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Op-Ed | Powering the future of New York’s clean energy economy

Wind turbines spin during a winter storm near Palm Springs, California
REUTERS/Mike Blake

New York has set some of the nation’s most ambitious climate and clean energy goals – goals that meet the urgency the climate crisis demands of us and that will require the commitment and collaboration of all statewide industries, stakeholders, and leaders to achieve. The Building and Construction Trades Council has been exceptionally proud to serve a leading role in helping our great state meet these goals, from training the future of our workforce for the sustainable economy to breaking ground on the state’s first offshore wind project. As we see it, the next step forward toward transforming ambition into reality is the approval of Clean Path New York and the Champlain Hudson Power Express.

Clean Path New York and the Champlain Hudson Power Express are two significant, large-scale transmission projects that will shape the future of energy in New York for years to come, reducing fossil fuel use for our electricity by more than 80 percent by 2030 and ultimately powering more than one million New York homes with renewable solar, wind and hydroelectric power.

What makes these projects particularly exciting to the Building and Construction Trades Council is that we see these consequential projects as solving two crises: the climate crisis, of course, by reducing New York’s dependence on fossil fuels, but also the crisis of inequity.

Combined, Clean Path New York and the Champlain Hudson Power Express will create nearly 10,000 middle-class jobs statewide, with thousands of these jobs being direct construction jobs for union tradesmen and tradeswoman – generating hundreds of thousands of dollars in wages. Not only that, but the advancement of these projects promise upwards of $40 million in funding for job training and workforce development programs that will help ensure that those building these nation-leading projects are not only best-in-class, but are also minority and underserved New Yorkers – too often robbed of middle-class opportunity – looking to build their own family-sustaining careers.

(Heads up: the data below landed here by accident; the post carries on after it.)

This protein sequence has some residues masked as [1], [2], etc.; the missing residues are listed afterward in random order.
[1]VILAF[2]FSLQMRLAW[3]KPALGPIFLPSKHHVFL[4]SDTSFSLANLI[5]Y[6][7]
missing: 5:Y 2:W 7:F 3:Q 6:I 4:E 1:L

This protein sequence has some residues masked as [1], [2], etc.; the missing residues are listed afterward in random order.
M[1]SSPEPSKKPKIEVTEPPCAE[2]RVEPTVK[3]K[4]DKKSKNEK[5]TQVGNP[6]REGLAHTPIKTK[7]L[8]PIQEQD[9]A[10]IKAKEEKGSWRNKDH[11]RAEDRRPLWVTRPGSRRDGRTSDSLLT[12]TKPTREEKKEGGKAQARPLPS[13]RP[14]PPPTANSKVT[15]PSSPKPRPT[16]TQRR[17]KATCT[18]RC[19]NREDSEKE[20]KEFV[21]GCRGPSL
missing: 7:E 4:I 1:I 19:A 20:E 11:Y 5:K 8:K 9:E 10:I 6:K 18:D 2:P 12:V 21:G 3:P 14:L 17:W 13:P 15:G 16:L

To this point, NYSERDA has been diligent and thoughtful in selecting and advancing these two critical projects, ensuring that in selecting both Clean Path New York and Champlain Hudson Power Express that they would have the absolute least impact to ratepayers. And, while cost-structure changes ought certainly be a consideration to mitigate rate increases for hardworking New York families, study after study has made clear that these two projects were the best projects, with the most limited impact (an average bill increase of $2 per month for customers), for communities in all corners of the state.

It’s clear to us that the cost of inaction far outweighs further delay in advancing these projects of great significance to New York. $8.2 billion in investment, $460 million in direct community benefits, nearly 10,000 family-sustaining jobs, and the future of our environment are all at stake.

Goals are nothing but empty words without pragmatic and practical plans to achieve them. New York’s made significant progress towards meeting the ambitious climate and clean energy goals that have been set, and to maintain that momentum, these clean energy projects must be advanced immediately. The approval of these key transmission lines are critical to New York’s working class and to positioning New York’s clean energy economy for the future.

LaBarbera is the President of both the New York State Building and Construction Trades Council and the Building and Construction Trades Council of Greater New York.

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